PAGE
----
FTO: Mount Saint Mary's Jamion Christian

VCU Athletics

I sit down to talk with first-year Mount Saint Mary's head coach Jamion Christian about what it's like to coach his alma mater, where he sees his team going this coming season, and whether it's possible to want to win too badly.

Mid-Major Madness: Is coaching at your alma mater everything you thought it would be?

Coach Christian: It's been a great experience. (Former head) coach (Jim) Phelan comes by once or twice a week; I did not anticipate how much he's been around and willing to help while I've been adjusting to my role over the last six months. This is a program with a great history - it doesn't get talked about much, but there's a great history and surroundings.

MMM: Has coaching at your alma mater presented any particular challenges or benefits?

CC: Well, it's been fairly easy to connect with the alumni base and work on bringing them back in. (Former head coach) Milan (Brown) did a good job, but any time you change between three coaches in three years, you're going to lose some alumni base.

As far as challenges, our league is becoming so good. Long Island, Wagner and Robert Morris at the top presents a definitive upper tier, and the challenge is breaking into the top four of a great conference like ours.

MMM: You are returning most of last year's rotation, while adding in Sam Prescott (transfer from Marist, averaged 11.4 ppg, 3.2 rpg in soph '10-'11). Will Prescott step right into a starting role? How do you see the rotation changing from what took the floor last season?

Working in this field, you're a competitor, so you want to be the final guy standing at the end of the day
- Jamion Christian
On his drive as a coach

CC: With all our guys, it's all about making the journey and coming together. I see Sam fitting in because he's a big, athletic wing - the thing I love the most is that he's a high practice guy. Every rep he goes as hard as he can, and he leaves it out there on the floor.

MMM: Part of the team's 8-21 record last season was a 2-7 mark in games decided by 5 points or less - what needs to change in order to make those kinds of games break in your favor... or avoid those kinds of close contests to begin with?

CC: Our style of play will help with that - we work at creating mental and physical fatiguw within our opponents. Our group growing together will also make a difference; the team that grows together the fastest and strongest will win those games. We also work on special situations every day, and we make it a priority to finish strong.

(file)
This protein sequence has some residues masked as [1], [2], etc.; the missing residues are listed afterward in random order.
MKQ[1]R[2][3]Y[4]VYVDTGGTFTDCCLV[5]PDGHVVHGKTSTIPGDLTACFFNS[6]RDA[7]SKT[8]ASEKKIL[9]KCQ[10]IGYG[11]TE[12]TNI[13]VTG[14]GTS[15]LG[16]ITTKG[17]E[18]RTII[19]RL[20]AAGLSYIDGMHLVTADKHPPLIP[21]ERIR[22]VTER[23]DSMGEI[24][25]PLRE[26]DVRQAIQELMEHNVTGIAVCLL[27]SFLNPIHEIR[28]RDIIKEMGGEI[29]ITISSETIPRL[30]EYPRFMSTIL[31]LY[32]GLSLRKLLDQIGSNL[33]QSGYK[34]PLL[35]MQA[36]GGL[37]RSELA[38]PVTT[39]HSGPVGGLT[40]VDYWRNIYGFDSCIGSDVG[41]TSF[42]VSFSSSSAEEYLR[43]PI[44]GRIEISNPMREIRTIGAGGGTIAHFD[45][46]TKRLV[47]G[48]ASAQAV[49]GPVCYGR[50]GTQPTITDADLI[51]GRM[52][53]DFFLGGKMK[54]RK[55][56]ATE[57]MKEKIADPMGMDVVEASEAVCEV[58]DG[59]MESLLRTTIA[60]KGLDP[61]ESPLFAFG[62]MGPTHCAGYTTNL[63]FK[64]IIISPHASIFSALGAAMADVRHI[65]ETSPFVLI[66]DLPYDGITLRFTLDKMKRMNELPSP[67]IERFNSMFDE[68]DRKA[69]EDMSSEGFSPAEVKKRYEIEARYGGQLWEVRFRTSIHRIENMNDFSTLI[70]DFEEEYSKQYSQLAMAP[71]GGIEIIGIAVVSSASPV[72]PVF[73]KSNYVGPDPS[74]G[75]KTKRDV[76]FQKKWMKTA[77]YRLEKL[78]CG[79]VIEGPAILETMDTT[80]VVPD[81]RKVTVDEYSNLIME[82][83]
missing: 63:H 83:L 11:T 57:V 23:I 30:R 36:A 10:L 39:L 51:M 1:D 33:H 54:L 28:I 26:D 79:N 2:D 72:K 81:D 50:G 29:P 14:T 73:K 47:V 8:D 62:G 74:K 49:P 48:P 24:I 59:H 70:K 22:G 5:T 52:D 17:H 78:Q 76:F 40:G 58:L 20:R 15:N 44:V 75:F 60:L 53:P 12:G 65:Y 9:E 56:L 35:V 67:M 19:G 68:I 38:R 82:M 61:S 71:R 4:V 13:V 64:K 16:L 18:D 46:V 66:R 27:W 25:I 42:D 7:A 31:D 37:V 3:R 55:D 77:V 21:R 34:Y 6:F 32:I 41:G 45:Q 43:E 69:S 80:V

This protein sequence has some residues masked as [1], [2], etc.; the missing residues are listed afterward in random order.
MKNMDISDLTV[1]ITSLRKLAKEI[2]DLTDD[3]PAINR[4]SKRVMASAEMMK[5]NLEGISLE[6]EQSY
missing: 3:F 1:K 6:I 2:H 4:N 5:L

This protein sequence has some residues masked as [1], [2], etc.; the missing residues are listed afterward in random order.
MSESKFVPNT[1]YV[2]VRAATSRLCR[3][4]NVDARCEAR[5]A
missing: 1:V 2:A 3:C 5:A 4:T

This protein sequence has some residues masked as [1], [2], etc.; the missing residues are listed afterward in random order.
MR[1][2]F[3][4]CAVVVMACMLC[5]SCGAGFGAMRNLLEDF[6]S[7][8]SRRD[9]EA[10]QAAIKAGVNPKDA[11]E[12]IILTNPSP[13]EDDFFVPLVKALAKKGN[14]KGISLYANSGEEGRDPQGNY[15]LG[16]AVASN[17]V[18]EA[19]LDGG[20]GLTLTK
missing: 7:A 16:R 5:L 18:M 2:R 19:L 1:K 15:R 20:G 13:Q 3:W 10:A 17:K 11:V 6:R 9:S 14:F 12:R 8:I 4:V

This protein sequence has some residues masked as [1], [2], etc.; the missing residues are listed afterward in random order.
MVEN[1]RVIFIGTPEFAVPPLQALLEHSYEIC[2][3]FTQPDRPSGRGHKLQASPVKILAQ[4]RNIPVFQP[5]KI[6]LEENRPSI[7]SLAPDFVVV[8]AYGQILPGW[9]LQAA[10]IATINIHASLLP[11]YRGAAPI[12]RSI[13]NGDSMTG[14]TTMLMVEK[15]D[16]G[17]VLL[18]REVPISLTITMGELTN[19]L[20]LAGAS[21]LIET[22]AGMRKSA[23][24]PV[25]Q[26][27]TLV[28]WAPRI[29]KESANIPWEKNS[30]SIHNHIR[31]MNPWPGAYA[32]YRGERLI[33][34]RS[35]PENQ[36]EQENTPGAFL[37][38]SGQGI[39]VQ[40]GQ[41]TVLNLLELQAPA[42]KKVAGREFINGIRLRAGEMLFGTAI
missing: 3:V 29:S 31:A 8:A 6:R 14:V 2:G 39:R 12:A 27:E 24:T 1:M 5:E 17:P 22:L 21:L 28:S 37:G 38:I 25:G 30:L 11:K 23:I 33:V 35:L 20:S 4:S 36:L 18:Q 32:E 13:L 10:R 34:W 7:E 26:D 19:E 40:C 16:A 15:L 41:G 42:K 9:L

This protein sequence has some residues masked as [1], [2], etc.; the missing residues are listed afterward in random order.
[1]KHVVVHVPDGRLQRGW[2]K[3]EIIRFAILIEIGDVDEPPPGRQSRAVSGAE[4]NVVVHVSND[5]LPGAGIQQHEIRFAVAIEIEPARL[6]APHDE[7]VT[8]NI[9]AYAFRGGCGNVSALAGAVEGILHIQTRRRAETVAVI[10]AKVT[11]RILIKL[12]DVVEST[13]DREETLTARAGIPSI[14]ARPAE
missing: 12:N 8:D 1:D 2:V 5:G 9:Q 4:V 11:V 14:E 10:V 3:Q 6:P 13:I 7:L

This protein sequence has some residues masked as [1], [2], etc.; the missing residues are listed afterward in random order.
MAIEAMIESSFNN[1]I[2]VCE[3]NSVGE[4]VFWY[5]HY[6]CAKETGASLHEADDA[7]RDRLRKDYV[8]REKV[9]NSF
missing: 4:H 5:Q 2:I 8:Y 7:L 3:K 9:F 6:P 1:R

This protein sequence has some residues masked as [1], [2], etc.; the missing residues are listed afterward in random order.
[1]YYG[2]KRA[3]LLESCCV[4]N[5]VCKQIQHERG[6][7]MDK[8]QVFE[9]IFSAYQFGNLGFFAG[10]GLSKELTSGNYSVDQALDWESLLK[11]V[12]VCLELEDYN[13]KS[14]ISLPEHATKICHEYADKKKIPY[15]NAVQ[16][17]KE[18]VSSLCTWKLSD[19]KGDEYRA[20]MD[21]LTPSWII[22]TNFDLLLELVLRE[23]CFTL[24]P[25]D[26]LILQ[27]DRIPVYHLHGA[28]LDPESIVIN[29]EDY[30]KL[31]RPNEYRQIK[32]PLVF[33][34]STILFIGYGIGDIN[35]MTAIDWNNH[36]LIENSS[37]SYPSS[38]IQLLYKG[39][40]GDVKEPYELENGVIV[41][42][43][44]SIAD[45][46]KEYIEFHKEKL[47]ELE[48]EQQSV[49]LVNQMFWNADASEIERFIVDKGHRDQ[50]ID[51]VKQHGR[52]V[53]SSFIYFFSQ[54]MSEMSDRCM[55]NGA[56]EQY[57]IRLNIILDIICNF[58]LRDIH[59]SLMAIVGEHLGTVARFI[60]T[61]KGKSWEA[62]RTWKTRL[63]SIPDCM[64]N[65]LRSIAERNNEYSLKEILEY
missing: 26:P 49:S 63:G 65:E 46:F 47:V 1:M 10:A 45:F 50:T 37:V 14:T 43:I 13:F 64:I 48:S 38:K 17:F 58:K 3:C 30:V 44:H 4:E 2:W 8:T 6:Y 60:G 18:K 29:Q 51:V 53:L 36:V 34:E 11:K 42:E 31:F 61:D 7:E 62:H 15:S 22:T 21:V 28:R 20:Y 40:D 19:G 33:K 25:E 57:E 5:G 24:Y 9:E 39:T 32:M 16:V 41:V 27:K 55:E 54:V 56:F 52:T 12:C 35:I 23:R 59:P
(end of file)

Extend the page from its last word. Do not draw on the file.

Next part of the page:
MMM: Your team faces a very challenging non-conference schedule; Pittsburgh, Georgetown, Indiana and Western Michigan, all on the road. What are your goals for games like that?

CC: Well the first thing is, any time you step on the floor you are looking for a win. I like a challenging schedule, because I want guys to believe in themselves. I've seen first hand during my year at VCU what a good win can do for your confidence, and I think that's the only way.

These games give our team an understanding of how to play to that level, the one that's required to defeat a top opponent - then, when they get to tourney, your team has confidence to win a game like that.

MMM: Since it's in your conference, I wanted to ask you about the news from Long Island University. Do you think the school handled their business appropriately?

CC: You know, with those campus issues...you dont get a chance to know all the details of it. With the information that we outside the school see, it's closer to rumor than fact. Without knowing the complete details, all we can do is speculate; (school administrators) had more details of what is right and what is wrong.

These schools are still a place of higher education, so they are not only thinking about basketball, but about every student, especially a high profile place like Long Island.

MMM: What will anyone who followed the team last season be surprised by this year when your team takes the floor?

CC: I think they will be surprised at how hard we play; we call it mayhem, forty minutes of high rotation, full floor man-to-man defense. It's a test, not for the faint of heart; it's about being high energy and having a passion to do something bigger than yourself.

You want to recruit a certain skill level, but you also have to recruit a certain mindset and composition. You need a guy who wants to go to Georgetown and win, to knock off the big guy - hopefully you can find guys with a huge chip on their shoulder.

MMM: Do you have a chip on your shoulder?

CC: [Chuckles]. Yeah, I would say that I do - working in this field, you're a competitor, so you want to be the final guy standing at the end of the day - and that's especially true as an alumni of the program.

MMM: Do you think it's possible to care too much?

CC: We can only focus in on one thing at a time; the best way to have a great team is to focus on the daily things. We call it being process driven - I just have to focus on the process, workout by workout, to achieve that big picture end goal.

Everyone should be asking themselves "what can I do today to help my team get better," and getting everyone to do that will lead to success. I think I definitely want it too badly on a daily basis, but I think that it helps us. Fighting for perfection, that will help you in the long run.

If you can try to be perfect in all those daily aspects of the process, then the results will show up in the end.

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